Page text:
e a m harris

Roaming the byways of literature

Archive for the tag “Chevrefeuille”


Today Chèvrefeuille has given the topic of departure as a prompt for haiku. For examples he’s roamed to haiku and to the Persian poetry of Rumi.

Departure is a huge topic – every time we go to work or shopping or wherever, we depart from where we are. Sometimes we depart further afield on holiday, to visit or to escape. We may be tourists or refugees; we have departed willingly or fearfully. Some kind of departure is inevitable.

Blackbird on roof


Everything departs: spring or rainy season, animals or plants, days of celebration or grief.

Since haiku are usually about nature I have chosen to look at departures in the natural world.

Each season to its
own time. Each bird to its own
song. Then both have flown.


Juxtaposition – a new haiku challenge

Carpe Diem has started a series on haiku writing techniques. The first one is on ‘juxtaposition’. Reading the explanation, I realise that I’ve done this often in the past without naming it.

Having a name for something makes it easier to detect and to use properly, so I’m very grateful to Chèvrefeuille for his tutorial and the name.

The following is a haiku I wrote last year.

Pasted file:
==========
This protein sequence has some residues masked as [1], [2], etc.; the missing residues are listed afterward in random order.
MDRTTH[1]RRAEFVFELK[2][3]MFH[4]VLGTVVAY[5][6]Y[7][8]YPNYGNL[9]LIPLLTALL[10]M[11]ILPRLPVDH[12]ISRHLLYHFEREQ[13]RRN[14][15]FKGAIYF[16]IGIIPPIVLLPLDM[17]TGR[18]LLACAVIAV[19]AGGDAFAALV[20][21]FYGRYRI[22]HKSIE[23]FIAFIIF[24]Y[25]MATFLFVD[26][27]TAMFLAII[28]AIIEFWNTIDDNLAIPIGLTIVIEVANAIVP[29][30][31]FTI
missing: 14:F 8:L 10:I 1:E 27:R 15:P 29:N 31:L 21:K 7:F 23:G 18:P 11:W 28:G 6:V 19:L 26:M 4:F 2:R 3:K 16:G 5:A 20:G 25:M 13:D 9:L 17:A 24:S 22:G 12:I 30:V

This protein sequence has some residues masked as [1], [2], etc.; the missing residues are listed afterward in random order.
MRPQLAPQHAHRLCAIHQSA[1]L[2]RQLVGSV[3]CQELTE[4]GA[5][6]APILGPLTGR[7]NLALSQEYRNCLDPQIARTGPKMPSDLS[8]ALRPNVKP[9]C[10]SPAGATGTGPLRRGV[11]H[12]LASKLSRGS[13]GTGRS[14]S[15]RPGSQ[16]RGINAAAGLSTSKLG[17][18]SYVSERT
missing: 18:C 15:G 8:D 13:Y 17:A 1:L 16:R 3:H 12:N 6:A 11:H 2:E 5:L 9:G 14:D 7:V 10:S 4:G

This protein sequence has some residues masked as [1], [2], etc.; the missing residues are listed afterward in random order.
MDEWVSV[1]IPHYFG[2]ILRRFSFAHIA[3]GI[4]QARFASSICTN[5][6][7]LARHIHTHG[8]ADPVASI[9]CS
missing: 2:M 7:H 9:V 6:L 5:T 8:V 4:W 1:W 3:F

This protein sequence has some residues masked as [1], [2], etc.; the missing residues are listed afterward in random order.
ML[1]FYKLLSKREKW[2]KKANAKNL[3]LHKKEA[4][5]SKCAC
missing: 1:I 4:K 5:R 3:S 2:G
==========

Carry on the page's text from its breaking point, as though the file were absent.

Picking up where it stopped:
Soft rain, cloud-barred sun,
rainbow spanning the sky. Below,
the sandcastle crumbles.

Haiku challenge – to distill a new haiku out of another poem

Carpe Diem has set us a fascinating challenge this time. As Chevrefeuille points out, poets often get their inspiration from the work of other poets, and we can try the same.

The poem offered as a starting point is by Otomo Miyuki and was written at the end of a period of conflict and war.

Our Sovereign, a god,
Has made his Imperial City
Out of the stretch of swamps,
Where chestnut horses sank
To their bellies.

The poem has powerful images – does that make the distillation easier? I don’t know, but if you follow the links on the Carpe Diem post, you’ll find haiku that really rise to this challenge.

The following is my contribution:

Now the swamps are gone
homeless will-o’-wisps will haunt
the imperial streets.

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